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Can I Withdraw My DUI Plea?

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Being arrested for drunk driving does not mean that you will be convicted of DUI charges. However, many people do not believe they can fight DUI charges in California. Therefore, they plead guilty to DUI before talking to an experienced California DUI defense lawyer.

Only after pleading guilty to driving under the influence do they realize they have a valid defense to the charges or the plea agreement’s terms are not fair given the facts of their case. Therefore, a judge may allow a defendant to withdraw their DUI guilty plea for good cause in some situations. 

Filing a Motion to Withdraw a DUI Plea in California 

According to California Penal Code §1018, a defendant in a criminal case has the right to withdraw their guilty plea or no contest plea. The law applies to both misdemeanor and felony charges. 

You must file a motion with the court asking the judge to allow you to withdraw your plea before you are sentenced or within six months of a probationary sentence. If a judge grants the motion, you can enter a plea of not guilty and proceed with a defense of the DUI charges.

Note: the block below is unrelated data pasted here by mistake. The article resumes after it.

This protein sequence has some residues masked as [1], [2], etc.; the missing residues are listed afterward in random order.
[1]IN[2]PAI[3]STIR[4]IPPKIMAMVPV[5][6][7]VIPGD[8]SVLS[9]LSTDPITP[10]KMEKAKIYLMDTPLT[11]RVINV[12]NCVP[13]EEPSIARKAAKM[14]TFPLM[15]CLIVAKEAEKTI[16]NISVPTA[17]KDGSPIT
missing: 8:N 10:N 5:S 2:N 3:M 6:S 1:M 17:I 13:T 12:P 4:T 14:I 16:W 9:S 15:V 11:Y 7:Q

Generally, defendants file a motion to withdraw a DUI plea when they realize that pleading guilty to drunk driving charges is not in their best interest. For example, they may have pleaded guilty because of a lack of competent legal representation or because they realize that the plea agreement’s terms will be more severe than anticipated. 

Showing Good Cause for Granting a Motion to Withdraw DUI Plea in California

The court must find good cause for granting your motion to withdraw a DUI plea. The law does not allow defendants to change their minds merely because they regret pleading guilty to a crime. Good cause for changing your plea in a DUI case may arise because of:

  • Ignorance
  • Overreaching
  • Incompetence
  • Inadvertence 
  • Mistake

The defendant has the burden of proving good cause by clear and convincing evidence. Clear and convincing evidence is not beyond a reasonable doubt. 

It is evidence that demonstrates that it is highly probable the defendant’s arguments are true. In other words, it is substantially more likely the defendant would have entered a different plea had they known all of the facts before entering a guilty or no contest plea. 

Some of the circumstances that could prove good cause for a motion to withdraw DUI plea include:

Not Understanding the Consequences of Pleading Guilty 

If you were not aware of a significant consequence of your guilty plea, the judge might find good cause exists for allowing you to change your DUI plea. For example, good cause could exist when you were unaware that you would lose your job or a professional license if you pled guilty to drunk driving charges.

Another situation for good cause might be you did not understand there were mandatory jail sentences associated with the DUI charges, or pleading guilty or no contest could result in being deported from the country. 

Prejudiced Because of a Language Barrier